NaPoWriMo Week Four Point Five: Sarcastic Sonnets


This is a short week at the end of a challenging month, so I decided to treat myself to some sonnets by Edna St. Vincent Millay. As I used to tell my literature students, Millay offers great break-up poetry–she gives a great kissoff, as in “I being born a woman and distressed,” but she also conveys the sadness and loneliness of being beautiful and popular and having many lovers. So relatable!  But in any event, sonnets are fun to read aloud in general, and these are delicious in particular.

Millay’s sonnets are all over the internet, so I’ll just post a couple here in entirety and with little comment. Enjoy!


This one has been my favorite for many years. It’s a little bit of a tongue twister to speak aloud–that’s a long clause!–but when you do so, you can really feel the long, langorous, meditative lull of the first eight lines compared to the swift candle-snuff of the last six.

Only until this cigarette is ended,
A little moment at the end of all,
While on the floor the quiet ashes fall,
And in the firelight to a lance extended,
Bizarrely with the jazzing music blended,
The broken shadow dances on the wall,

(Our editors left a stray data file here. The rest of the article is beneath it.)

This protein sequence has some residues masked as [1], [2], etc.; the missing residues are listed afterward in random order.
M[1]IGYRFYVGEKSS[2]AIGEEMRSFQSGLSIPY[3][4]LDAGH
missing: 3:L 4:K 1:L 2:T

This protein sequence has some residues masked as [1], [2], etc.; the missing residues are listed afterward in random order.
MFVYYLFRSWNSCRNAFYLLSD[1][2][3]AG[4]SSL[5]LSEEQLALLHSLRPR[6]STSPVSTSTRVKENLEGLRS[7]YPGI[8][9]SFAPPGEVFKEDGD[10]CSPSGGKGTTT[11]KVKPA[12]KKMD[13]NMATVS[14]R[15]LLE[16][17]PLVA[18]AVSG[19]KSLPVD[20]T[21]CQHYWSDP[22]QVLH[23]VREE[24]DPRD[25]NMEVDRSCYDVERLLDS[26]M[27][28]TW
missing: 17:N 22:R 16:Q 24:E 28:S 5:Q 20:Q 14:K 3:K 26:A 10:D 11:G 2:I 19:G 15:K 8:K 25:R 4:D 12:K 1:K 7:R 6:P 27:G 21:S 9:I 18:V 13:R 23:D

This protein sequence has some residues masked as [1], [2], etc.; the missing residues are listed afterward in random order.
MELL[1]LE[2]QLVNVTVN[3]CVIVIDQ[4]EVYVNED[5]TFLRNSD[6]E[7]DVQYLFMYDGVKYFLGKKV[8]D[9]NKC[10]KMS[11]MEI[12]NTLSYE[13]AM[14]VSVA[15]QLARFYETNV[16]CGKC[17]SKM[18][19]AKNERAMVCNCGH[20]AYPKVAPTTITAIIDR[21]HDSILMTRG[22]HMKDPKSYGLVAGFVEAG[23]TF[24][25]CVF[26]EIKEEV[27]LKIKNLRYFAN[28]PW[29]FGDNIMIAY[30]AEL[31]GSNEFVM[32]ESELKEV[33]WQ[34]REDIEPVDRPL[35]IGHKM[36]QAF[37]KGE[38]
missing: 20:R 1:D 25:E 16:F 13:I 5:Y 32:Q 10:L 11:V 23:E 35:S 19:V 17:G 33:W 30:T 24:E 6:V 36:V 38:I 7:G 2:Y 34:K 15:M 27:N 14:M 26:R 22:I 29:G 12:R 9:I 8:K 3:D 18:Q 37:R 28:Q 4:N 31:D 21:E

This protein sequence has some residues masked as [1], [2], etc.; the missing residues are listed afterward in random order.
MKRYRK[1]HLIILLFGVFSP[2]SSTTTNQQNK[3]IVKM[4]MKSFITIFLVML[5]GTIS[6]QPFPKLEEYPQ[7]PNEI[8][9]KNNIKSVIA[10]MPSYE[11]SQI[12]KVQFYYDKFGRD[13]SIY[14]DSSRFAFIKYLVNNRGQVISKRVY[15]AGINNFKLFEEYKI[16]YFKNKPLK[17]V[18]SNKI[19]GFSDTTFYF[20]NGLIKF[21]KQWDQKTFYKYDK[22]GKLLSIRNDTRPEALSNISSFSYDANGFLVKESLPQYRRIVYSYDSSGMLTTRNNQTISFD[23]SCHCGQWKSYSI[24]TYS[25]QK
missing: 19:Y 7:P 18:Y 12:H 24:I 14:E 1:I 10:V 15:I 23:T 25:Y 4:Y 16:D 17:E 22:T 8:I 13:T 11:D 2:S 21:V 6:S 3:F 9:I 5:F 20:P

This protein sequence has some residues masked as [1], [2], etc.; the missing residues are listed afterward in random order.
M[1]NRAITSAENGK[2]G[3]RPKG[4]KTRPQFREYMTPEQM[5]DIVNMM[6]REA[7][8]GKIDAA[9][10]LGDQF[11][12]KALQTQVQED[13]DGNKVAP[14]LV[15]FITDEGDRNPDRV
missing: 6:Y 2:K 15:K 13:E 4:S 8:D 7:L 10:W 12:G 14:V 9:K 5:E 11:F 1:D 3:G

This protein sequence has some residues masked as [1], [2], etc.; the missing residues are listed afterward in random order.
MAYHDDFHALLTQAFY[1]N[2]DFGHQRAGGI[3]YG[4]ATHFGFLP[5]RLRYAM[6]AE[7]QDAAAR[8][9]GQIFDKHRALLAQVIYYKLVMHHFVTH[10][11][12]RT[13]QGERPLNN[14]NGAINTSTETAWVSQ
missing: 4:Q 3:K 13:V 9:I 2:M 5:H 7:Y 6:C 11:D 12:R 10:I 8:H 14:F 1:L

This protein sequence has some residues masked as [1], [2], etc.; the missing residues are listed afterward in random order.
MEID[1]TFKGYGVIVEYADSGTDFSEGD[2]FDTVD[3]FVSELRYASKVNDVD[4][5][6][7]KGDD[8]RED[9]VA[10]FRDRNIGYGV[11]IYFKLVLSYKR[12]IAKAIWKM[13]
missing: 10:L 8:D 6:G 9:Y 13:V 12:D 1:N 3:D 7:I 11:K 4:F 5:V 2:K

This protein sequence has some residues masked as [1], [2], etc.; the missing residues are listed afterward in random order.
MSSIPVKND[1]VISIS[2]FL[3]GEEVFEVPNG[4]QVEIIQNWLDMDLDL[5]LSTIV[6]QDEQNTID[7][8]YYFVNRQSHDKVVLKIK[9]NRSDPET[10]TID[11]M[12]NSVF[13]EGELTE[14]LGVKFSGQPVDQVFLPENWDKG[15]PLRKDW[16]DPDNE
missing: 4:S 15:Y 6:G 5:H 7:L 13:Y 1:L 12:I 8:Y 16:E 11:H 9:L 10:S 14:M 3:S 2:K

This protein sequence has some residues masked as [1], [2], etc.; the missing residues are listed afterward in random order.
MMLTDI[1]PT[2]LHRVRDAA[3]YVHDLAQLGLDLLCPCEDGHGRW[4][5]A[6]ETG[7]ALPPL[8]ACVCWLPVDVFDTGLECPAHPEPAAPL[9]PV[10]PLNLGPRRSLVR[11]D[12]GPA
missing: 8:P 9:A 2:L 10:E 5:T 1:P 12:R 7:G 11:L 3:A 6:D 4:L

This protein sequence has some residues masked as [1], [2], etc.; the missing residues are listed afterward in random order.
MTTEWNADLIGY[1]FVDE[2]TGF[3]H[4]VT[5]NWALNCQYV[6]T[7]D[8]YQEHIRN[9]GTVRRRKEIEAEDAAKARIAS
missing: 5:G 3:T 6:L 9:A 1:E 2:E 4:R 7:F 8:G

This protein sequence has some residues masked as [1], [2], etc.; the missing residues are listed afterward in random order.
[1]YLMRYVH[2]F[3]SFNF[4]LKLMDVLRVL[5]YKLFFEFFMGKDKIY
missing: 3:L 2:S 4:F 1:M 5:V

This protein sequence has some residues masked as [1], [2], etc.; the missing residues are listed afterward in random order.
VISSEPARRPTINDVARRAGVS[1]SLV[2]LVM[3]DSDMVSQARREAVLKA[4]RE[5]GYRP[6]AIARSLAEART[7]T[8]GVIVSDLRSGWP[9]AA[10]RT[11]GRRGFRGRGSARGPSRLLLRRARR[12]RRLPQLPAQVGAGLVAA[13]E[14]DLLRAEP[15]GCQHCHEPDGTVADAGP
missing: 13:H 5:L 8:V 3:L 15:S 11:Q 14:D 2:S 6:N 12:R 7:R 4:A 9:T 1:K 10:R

I will permit my memory to recall
The vision of you, by all my dreams attended.
And then adieu,–farewell!–the dream is done.
Yours is a face of which I can forget
The colour and the features, every one,
The words not ever, and the smiles not yet;
But in your day this moment is the sun
Upon a hill, after the sun has set.


This sonnet appeared in the anthology I used to teach my last Intro to Literature class, so I borrowed it to make a playful point about skirting the line between comedy and tragedy. It’s a sad poem, sure. But it thwarts our expectations so wildly–even in the 21st century, my students were a little surprised to read a female poet writing about how many conquests she’s had, and comparing male lovers to birds. I like to think that the sonnet doesn’t take itself too seriously.

What lips my lips have kissed, and where, and why,
I have forgotten, and what arms have lain
Under my head till morning; but the rain
Is full of ghosts tonight, that tap and sigh
Upon the glass and listen for reply,
And in my heart there stirs a quiet pain
For unremembered lads that not again
Will turn to me at midnight with a cry.
Thus in the winter stands the lonely tree,
Nor knows what birds have vanished one by one,
Yet knows its boughs more silent than before:
I cannot say what loves have come and gone,
I only know that summer sang in me
A little while, that in me sings no more.
Thus concludes the first part of my committment to NaPoWriMo! 30 days, 26 poems, plus a few bonus poems linked by way of discussion. I’m languidly polishing up my poetic responses to the verses discussed here–I’m no hurry to share them, but I am trying to maintain some integrity of purpose here.

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